Author: Wolkove N//Kreisman H//Darragh D//Cohen C////
Conference/Journal: J Appl Physiol
Date published: 1984
Other: Volume ID: 56 , Issue ID: 3 , Pages: 607-12 , Word Count: 163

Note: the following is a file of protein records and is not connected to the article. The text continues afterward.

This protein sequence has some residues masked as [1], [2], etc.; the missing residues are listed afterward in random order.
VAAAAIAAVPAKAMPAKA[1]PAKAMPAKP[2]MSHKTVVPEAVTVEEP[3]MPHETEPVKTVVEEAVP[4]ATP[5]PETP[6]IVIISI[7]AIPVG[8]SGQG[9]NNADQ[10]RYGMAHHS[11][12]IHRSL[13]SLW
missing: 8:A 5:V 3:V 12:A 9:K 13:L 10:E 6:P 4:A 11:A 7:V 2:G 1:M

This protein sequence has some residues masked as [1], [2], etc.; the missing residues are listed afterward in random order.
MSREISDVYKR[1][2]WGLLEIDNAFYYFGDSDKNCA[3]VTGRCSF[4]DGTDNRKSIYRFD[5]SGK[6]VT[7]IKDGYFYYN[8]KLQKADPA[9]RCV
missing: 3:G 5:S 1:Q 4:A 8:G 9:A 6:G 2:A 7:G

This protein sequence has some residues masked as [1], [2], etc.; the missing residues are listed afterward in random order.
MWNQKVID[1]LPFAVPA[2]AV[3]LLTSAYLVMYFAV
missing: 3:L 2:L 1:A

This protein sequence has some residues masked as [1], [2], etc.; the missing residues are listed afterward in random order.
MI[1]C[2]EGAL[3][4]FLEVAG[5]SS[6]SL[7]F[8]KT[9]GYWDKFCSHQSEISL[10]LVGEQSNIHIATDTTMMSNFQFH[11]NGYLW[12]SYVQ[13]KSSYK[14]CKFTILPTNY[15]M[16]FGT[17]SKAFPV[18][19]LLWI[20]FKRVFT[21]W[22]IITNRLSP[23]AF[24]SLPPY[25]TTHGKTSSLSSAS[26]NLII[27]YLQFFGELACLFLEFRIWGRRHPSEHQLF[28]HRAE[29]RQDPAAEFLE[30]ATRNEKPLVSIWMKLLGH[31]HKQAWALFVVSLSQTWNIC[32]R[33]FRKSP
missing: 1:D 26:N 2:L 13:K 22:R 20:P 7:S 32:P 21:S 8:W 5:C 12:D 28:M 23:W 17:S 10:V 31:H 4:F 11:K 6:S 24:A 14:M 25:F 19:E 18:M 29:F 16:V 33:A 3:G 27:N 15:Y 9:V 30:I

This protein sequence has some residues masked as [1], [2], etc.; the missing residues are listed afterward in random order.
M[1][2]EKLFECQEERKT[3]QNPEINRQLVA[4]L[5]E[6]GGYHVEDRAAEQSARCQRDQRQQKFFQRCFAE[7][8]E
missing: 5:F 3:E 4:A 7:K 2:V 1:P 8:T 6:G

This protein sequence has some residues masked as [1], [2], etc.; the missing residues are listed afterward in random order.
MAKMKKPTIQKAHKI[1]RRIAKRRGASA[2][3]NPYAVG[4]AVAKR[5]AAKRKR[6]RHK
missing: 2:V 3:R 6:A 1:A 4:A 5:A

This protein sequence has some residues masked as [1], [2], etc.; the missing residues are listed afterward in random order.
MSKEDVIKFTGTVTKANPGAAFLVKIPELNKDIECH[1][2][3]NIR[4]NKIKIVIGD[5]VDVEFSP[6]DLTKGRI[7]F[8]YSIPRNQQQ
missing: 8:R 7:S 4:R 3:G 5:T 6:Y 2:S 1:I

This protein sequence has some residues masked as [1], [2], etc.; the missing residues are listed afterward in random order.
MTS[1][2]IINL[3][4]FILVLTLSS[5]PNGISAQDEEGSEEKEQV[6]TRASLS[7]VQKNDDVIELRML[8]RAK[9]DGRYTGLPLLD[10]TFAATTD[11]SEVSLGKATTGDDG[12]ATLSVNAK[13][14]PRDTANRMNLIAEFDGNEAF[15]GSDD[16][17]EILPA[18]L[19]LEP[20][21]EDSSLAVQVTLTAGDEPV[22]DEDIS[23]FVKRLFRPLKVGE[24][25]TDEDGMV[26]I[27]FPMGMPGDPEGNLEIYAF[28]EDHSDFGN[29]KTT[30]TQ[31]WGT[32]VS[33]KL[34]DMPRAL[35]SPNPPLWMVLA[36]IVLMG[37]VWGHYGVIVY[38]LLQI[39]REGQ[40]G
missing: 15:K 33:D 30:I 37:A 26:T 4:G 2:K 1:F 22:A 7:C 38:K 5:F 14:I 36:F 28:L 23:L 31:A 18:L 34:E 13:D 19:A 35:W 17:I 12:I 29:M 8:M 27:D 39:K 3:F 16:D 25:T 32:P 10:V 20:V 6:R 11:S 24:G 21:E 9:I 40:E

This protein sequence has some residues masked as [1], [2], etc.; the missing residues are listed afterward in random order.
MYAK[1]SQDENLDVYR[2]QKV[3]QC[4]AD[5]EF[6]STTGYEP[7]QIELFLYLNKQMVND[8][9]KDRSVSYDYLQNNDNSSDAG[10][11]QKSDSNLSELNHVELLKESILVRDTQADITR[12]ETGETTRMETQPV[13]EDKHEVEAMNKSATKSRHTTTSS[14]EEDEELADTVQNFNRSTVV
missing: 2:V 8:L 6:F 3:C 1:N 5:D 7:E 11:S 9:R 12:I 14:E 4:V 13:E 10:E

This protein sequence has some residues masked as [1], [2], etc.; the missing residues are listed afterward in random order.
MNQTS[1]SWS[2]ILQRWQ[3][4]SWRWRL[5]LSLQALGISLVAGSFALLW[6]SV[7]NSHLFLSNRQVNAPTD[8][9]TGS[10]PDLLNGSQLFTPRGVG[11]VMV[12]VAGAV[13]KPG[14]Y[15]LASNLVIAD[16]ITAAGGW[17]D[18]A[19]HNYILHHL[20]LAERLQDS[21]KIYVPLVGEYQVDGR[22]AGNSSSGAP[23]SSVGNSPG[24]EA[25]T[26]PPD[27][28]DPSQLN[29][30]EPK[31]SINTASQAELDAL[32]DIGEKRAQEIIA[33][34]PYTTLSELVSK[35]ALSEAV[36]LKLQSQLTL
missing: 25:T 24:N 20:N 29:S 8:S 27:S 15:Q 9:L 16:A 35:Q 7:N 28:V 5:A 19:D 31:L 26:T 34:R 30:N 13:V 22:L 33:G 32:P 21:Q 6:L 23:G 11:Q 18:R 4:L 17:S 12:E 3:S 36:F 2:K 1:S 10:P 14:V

We studied the effect of transcendental meditation (TM) on breathing using 16 experienced meditators and 16 control subjects. In controls, there was no significant difference in minute ventilation (VE), respiratory pattern, or hypercapnic response, whether breathing with eyes open-awake (CA), or with eyes closed-relaxing (CR). In meditators, VE decreased significantly during quiet breathing from 14.0 ± 0.7 1/min with eyes open-awake (MA) to 12.4 ± 0.6 1/min during meditation (MM) (P less than 0.02). The change in VE during meditation was due to a decrease in tidal volume (VT) resulting from a shortened inspiratory time (TI). Meditation was associated with a decreased response to progressive hypercapnia from 3.7 ± 0.4 to 2.5 ± 0.21 X min-1 X Torr-1 during MA and MM trials, respectively (P less than 0.01). During meditation VT was smaller at a given alveolar PCO2 than during MA studies because of a decrease in mean inspiratory flow rate (VT/TI). These observations suggest that an alteration in wakefulness, more subtle than sleep or the unconscious state, can significantly affect the chemical and neural regulation of breathing.